Facilitated meetings between workers in primary care and patients with diabetes in 17 primary care centres in Stockholm in the mid-1980s generated 196 plans for improving patient care. Eighteen months later the extent to which plans had been implemented was evaluated: 70% (137) of plans had been implemented.29 A retrospective examination of records from meetings of five mental health forums in Kent, United Kingdom, identified 57 concerns raised by groups over a two year period.43 Of these, 22 (39%) resulted in a response from providers of services that was judged acceptable.
A review of more than 300 papers on involving patients in the planning and development of health care found that few described the effects of this process. Those that have done so are generally case studies where project administrators running projects have commented on what the project achieved. Although these reports support the view that involving patients has contributed to changes to services, the effects of involvement on accessibility and acceptability of services or impact on the satisfaction, health, or quality of life of patients has not been examined.
We found some of the most informative material for this review in grey literature. While we made considerable effort to locate grey literature, the methods we used would not have identified all reports on this subject, especially those from outside the United Kingdom. Another potential problem in interpreting the results is that publication bias may favour the publication of reports from initiatives that were judged to be successful.
Several factors may account for our central finding, the limited amount of information about the effects of involving patients. The aims of involving patients have always been broader than just improving the quality of health care. Involving patients has been viewed by many as a democratic or ethical requirement: because patients pay for services they have a right to influence how they are managed. 44 45 An alternative view is that involving patients is not intended to devolve power to patients but to legitimise the decisions of policy makers and administrators.46 It is argued that through consulting with users of health services, support for decisions that would otherwise be unpopular can be obtained.47 Such aims imply that establishing mechanisms for involving patients should be seen as an end in itself rather than as a means of improving the quality of services. However, initiatives that fall short of bringing about changes to services are not in keeping with the aims of current policy or patients.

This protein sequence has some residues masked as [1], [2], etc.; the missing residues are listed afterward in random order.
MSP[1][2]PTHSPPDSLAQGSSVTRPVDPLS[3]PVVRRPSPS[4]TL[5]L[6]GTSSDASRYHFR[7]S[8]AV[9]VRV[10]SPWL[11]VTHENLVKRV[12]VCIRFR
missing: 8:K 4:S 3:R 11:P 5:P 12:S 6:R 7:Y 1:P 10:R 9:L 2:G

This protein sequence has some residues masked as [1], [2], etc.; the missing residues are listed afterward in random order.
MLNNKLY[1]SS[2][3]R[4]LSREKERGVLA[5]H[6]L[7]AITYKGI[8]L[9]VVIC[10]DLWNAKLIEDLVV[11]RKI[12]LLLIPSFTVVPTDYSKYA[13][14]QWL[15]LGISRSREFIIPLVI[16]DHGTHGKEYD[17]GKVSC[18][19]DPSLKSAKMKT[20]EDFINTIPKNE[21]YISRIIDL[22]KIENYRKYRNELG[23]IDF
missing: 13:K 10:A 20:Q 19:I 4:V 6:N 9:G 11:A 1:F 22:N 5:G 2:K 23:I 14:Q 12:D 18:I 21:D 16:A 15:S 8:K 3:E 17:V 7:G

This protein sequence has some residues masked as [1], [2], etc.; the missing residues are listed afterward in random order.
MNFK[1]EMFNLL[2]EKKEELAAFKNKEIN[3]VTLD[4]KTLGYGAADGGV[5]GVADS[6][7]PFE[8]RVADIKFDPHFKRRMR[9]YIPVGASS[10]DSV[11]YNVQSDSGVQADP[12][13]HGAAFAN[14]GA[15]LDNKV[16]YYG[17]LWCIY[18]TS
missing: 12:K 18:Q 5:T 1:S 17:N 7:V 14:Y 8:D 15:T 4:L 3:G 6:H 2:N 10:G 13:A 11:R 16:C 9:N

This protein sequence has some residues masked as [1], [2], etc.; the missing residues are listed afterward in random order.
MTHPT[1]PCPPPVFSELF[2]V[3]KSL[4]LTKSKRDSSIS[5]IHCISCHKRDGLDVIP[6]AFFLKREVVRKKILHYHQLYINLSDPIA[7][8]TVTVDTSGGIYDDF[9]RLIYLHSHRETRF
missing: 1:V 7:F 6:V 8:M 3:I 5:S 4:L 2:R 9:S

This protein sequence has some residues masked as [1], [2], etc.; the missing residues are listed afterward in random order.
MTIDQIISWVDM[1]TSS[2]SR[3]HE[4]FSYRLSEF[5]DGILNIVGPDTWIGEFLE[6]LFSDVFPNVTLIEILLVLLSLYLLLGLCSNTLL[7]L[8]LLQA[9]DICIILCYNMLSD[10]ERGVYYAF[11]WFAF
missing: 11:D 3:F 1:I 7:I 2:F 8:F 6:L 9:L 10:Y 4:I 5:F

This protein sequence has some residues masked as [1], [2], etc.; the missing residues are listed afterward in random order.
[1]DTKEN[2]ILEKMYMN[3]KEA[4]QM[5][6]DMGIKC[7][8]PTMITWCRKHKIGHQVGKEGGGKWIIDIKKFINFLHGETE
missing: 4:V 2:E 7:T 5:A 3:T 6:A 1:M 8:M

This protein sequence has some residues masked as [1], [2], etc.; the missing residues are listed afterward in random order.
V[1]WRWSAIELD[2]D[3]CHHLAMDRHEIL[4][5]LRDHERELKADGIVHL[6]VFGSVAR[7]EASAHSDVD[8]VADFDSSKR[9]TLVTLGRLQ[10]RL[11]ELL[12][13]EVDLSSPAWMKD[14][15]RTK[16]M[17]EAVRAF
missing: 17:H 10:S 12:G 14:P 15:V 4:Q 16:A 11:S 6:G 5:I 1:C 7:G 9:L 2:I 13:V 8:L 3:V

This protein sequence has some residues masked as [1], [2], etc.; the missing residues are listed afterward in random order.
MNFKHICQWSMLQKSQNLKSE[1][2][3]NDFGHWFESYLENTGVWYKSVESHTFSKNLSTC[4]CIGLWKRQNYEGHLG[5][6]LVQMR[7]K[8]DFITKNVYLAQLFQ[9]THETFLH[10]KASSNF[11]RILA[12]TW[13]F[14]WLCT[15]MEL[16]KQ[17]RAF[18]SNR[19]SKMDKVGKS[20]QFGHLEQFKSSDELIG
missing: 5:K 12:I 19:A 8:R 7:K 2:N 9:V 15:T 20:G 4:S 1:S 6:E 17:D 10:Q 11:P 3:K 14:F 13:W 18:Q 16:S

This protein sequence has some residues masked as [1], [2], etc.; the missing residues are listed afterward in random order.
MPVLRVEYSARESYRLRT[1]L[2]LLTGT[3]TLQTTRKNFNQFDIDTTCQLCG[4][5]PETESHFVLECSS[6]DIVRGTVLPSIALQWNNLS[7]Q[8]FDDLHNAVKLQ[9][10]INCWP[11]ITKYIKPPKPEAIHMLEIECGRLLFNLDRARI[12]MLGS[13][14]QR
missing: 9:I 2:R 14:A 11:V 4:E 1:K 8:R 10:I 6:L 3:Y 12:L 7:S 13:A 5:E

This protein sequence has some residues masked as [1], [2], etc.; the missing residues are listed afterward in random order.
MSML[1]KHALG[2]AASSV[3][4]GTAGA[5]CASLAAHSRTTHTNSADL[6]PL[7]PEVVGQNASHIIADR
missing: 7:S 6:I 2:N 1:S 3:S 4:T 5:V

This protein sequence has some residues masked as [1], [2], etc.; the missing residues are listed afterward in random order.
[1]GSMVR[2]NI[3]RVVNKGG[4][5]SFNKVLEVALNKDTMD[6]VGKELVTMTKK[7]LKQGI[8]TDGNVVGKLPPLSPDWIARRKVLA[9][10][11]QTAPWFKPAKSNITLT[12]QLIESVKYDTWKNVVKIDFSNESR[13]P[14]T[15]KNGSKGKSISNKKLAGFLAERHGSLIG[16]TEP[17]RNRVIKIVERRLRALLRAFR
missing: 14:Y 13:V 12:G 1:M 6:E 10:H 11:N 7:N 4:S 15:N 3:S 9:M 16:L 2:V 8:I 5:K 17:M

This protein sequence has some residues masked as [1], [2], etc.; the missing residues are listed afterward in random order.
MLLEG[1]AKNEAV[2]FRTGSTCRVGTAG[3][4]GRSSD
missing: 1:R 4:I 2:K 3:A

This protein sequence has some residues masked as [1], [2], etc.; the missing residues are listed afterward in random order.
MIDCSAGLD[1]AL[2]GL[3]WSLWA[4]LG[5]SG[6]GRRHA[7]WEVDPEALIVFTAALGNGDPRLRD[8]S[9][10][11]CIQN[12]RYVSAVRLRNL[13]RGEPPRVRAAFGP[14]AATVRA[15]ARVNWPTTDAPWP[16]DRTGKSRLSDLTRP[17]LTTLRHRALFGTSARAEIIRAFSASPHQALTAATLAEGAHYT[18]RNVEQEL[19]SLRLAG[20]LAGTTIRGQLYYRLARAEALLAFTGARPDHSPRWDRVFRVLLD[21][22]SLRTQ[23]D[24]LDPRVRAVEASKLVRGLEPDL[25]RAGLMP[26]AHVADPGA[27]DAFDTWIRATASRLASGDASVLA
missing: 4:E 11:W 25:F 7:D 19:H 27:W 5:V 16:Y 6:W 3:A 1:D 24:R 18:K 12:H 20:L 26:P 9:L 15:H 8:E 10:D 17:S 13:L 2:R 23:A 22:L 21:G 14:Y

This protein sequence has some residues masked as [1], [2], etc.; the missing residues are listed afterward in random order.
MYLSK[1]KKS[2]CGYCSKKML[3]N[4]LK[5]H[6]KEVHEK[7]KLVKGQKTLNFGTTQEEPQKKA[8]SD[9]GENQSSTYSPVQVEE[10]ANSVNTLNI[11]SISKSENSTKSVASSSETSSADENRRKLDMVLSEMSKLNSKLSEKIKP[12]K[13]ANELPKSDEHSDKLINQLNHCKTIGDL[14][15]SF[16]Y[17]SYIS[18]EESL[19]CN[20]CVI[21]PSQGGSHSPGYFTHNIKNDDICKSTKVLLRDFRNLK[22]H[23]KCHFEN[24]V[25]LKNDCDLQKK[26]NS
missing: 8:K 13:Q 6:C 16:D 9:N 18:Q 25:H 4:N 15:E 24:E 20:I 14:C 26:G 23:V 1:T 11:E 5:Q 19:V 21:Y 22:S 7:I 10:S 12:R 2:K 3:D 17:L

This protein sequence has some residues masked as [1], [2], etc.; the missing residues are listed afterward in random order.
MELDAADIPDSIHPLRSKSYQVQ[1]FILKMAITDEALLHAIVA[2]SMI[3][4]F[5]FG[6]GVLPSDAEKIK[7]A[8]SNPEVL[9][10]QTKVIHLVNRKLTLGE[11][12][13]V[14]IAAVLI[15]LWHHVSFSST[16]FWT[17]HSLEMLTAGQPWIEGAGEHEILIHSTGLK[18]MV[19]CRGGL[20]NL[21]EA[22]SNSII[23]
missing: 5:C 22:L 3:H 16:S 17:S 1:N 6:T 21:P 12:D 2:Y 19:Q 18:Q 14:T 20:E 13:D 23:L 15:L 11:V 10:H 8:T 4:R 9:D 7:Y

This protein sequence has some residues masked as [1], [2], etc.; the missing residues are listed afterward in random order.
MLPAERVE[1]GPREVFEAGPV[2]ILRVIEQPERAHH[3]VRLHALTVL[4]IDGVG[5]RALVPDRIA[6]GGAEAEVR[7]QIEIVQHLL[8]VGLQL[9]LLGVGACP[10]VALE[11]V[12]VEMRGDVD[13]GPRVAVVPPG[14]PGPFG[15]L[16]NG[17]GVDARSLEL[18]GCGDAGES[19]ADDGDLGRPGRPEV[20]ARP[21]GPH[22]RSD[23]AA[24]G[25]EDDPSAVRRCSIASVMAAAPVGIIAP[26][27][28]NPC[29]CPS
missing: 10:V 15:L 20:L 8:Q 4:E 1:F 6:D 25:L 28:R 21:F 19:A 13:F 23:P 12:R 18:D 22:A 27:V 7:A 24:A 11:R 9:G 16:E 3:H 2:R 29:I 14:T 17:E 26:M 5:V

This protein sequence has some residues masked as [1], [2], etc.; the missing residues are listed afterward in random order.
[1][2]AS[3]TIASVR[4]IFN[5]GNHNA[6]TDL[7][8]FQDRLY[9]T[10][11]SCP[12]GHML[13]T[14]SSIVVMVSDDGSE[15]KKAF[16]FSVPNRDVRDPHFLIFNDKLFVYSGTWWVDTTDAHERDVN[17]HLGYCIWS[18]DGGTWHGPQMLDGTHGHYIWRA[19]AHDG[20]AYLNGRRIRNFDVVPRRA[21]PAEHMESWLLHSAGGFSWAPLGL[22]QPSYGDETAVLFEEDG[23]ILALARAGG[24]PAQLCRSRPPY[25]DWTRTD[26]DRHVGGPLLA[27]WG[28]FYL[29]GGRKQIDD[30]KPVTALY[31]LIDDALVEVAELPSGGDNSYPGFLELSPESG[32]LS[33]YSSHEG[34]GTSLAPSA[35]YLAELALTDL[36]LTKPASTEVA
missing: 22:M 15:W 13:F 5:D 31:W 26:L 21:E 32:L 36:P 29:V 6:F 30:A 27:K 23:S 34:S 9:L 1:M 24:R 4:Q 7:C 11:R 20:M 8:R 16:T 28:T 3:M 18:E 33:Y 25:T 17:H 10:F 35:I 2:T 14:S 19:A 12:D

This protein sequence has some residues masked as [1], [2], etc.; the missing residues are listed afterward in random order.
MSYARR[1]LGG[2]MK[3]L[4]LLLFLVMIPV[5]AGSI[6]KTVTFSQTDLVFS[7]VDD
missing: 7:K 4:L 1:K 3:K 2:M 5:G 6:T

The effects of involving patients are likely to be complex, affecting different aspects of services in different ways. The views of patients are among many factors that influence change in health services, and providers of health care remain the final arbiter of how much weight is attached to patients' views.14 Separating out change specifically attributable to the participation of patients is a difficult task.48 Despite these problems, possible effects, amenable to formal evaluation, of involving patients have been discussed, including extent of use of the service, satisfaction, and quality of life.2 Patients' involvement is not without its costs,49 and including outcome measures in future evaluations of involving patients could enable comparisons of different approaches and evaluation of the effects of suggestions made by patients.
Patients have contributed to the planning and development of services across a range of settings, but the effects of this process on the quality and effectiveness of services are unknown. This absence of evidence should not be mistaken for an absence of effect. Healthcare providers may be increasingly required to demonstrate that they involve patientsin the planning process, but they will also continue to be accountable for the decisionsthey make. A better evidence base may be necessary to persuade providers to place greater emphasis on patients'views when making decisions about services.
We thank members of a steering group that oversaw the project, groups from the Patients Forum and others who responded to our request for grey literature, and staff at the Department of Health, Kings Fund, and Imperial College for their help in identifying grey literature.
Contributors: MC, TW, KB, NF, and PT conceived the study. MC, DR, and CM collected and analysed data. MC, DR, CM, TW, KB, NF, and PT contributed to analysing data, interpreting the results, and writing the paper. MC is the guarantor.
Funding The project was funded by a grant from London Region NHS Executive, Organisation and Management Research and Development Programme.
Competing interests None declared.